Recovery In Turbulent Times

The ocean sings her song to me and the sand shifts under my feet, the water stealing little threads from between each toe, pulling and tugging this way and that, drawing the ground almost imperceptibly away from under me. I know this familiar pull, this incremental theft of footing, this call of darker water that thrums just beyond my reach. It curls around my heels and over the tops of my feet, caressing me, seducing me, a shrouded muse that seeks to draw me in and lure me from solid ground.

It seems I’ve always stood here, in some way, tethered to the push/pull of the ocean as if a vast sandbar of shifting ground and the constant motion of the water and tides could ever be claimed as a home. This shifting, this changing, this call, is as much a part of me as my heart, or the people that I’ve loved, or the things that I’ve lost (or the music of an entire life held close in my body).

It’s as much a part of me as sandy sandwiches and cuts on tender feet from hidden razor clams. A part of me like wind-burnt skin and salty hair. Like long days at the beach broken by dark afternoon thunderstorms sweeping in quickly that send us screeching and racing home to watch from the porch, fascinated by the dark power of the storm, our grilled cheese sandwiches slimy in our chubby, clutching hands. It’s a part of me like the middle school angst and faltering attempts at love played out on the sand against the distant pattern of the lighthouse signal offshore: “1 – 4 – 3,” flashing out across the ocean over and over as our exaggerated dramas endlessly repeat on the beach. As much a part of me as angry teenage drives to the winter sea wall to lean silhouetted into the wind as it lashes and stings me and thrashes my clothes tight against my body, threatening to steal me and me, trying desperately to feel something bigger than my emotions trying to swallow me whole, ever tempted to answer the call.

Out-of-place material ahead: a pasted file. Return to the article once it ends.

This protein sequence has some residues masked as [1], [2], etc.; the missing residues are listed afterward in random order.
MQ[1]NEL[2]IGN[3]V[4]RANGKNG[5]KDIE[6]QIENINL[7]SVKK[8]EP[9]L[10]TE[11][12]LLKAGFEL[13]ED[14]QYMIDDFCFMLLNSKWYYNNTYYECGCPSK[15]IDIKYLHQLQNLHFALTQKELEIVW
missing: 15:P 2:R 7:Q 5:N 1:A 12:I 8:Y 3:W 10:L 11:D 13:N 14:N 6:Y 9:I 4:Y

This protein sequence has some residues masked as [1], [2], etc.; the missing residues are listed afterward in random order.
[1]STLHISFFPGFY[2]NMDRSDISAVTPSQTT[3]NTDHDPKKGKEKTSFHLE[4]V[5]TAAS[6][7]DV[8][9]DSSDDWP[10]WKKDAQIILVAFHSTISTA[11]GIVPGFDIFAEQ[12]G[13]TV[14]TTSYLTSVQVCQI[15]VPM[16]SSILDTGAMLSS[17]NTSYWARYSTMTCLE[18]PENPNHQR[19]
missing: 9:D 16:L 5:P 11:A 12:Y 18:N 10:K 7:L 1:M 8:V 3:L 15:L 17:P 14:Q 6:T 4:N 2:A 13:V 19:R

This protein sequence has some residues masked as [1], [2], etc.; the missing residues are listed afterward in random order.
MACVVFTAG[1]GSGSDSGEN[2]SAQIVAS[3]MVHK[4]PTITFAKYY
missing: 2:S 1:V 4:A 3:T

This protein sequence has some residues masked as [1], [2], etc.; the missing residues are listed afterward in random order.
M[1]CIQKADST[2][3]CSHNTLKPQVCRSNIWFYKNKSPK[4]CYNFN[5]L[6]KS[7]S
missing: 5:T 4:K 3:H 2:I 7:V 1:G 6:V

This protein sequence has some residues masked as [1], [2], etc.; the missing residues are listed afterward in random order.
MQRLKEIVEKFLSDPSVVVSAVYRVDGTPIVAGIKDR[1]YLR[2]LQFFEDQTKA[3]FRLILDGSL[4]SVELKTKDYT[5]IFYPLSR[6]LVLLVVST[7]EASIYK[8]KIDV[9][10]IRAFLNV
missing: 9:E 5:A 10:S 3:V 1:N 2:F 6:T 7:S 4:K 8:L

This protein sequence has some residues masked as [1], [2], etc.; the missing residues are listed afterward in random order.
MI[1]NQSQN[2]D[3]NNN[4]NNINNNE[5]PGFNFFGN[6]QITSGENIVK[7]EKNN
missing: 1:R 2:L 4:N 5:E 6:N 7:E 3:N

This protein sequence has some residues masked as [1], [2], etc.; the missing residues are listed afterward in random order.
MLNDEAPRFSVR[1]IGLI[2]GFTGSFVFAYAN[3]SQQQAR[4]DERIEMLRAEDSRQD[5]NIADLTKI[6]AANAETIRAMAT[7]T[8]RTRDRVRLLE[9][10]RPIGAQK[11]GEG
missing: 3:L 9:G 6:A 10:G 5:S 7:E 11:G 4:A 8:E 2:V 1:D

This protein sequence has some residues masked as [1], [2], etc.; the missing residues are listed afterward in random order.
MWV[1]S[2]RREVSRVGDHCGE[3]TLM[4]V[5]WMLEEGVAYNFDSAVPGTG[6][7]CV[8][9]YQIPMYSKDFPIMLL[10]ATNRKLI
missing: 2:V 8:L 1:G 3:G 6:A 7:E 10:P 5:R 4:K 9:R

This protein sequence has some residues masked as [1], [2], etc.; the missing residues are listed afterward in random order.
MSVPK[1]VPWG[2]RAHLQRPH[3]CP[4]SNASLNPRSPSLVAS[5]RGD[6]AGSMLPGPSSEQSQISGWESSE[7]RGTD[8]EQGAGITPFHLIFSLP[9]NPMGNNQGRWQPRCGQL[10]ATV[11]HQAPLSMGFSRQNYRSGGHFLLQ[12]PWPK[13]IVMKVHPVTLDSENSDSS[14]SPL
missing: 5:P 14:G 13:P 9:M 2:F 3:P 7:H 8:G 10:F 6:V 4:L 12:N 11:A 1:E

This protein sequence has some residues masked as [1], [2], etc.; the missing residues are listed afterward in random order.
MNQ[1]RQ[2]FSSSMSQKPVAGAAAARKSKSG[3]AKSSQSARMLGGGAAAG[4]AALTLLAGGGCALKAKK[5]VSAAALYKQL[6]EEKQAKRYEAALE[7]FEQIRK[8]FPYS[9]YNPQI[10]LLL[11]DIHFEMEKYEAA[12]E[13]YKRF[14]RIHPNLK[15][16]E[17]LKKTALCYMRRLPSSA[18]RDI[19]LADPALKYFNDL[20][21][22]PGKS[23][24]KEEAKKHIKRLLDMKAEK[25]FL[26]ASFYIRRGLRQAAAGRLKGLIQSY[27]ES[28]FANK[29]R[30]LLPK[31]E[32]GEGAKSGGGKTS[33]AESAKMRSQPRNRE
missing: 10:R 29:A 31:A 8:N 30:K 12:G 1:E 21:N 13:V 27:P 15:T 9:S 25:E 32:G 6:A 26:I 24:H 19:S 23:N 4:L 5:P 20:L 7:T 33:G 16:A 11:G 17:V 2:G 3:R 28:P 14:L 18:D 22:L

I left the ocean at seventeen and moved to the mountains, drifting through college on a magic carpet of beer bottles and ash, Ecstasy and sorrow, and broken promises I made to myself. I crashed into the mountain trees again and again, flopping and floundering, unable to break free from the gripping branches. My legs kicked and dangled, a thousand kite strings tied around my ankles, their threads tying me a thousand ways to an old and tired heart that I wanted so badly to be rid of but instead dragged around behind me, trapped in a hopeless tangle of knots.

I spent years away from the ocean, tangled in trees then tripping on concrete, always catching a sneakered toe in sidewalk cracks and chain-link fences, my ripped-knee jeans exposing the pebbles embedded in raw red flesh, thrashing through a haze of needles and bent spoons that felt like drowning. I made occasional attempts to return to the shifting changing sand of home with painful and infrequent appearances at family gatherings to assuage my mother’s constant pleas to return to her. Showing up days late to family vacation, emaciated and covered with sores, telling the daughter that wasn’t mine anymore that I’d catch up with her on the beach in a bit, so I could scrape my empty crack pipe just one more time. She’d come back for lunch, her little brown eyes and tiny voice asking me once again to play with her.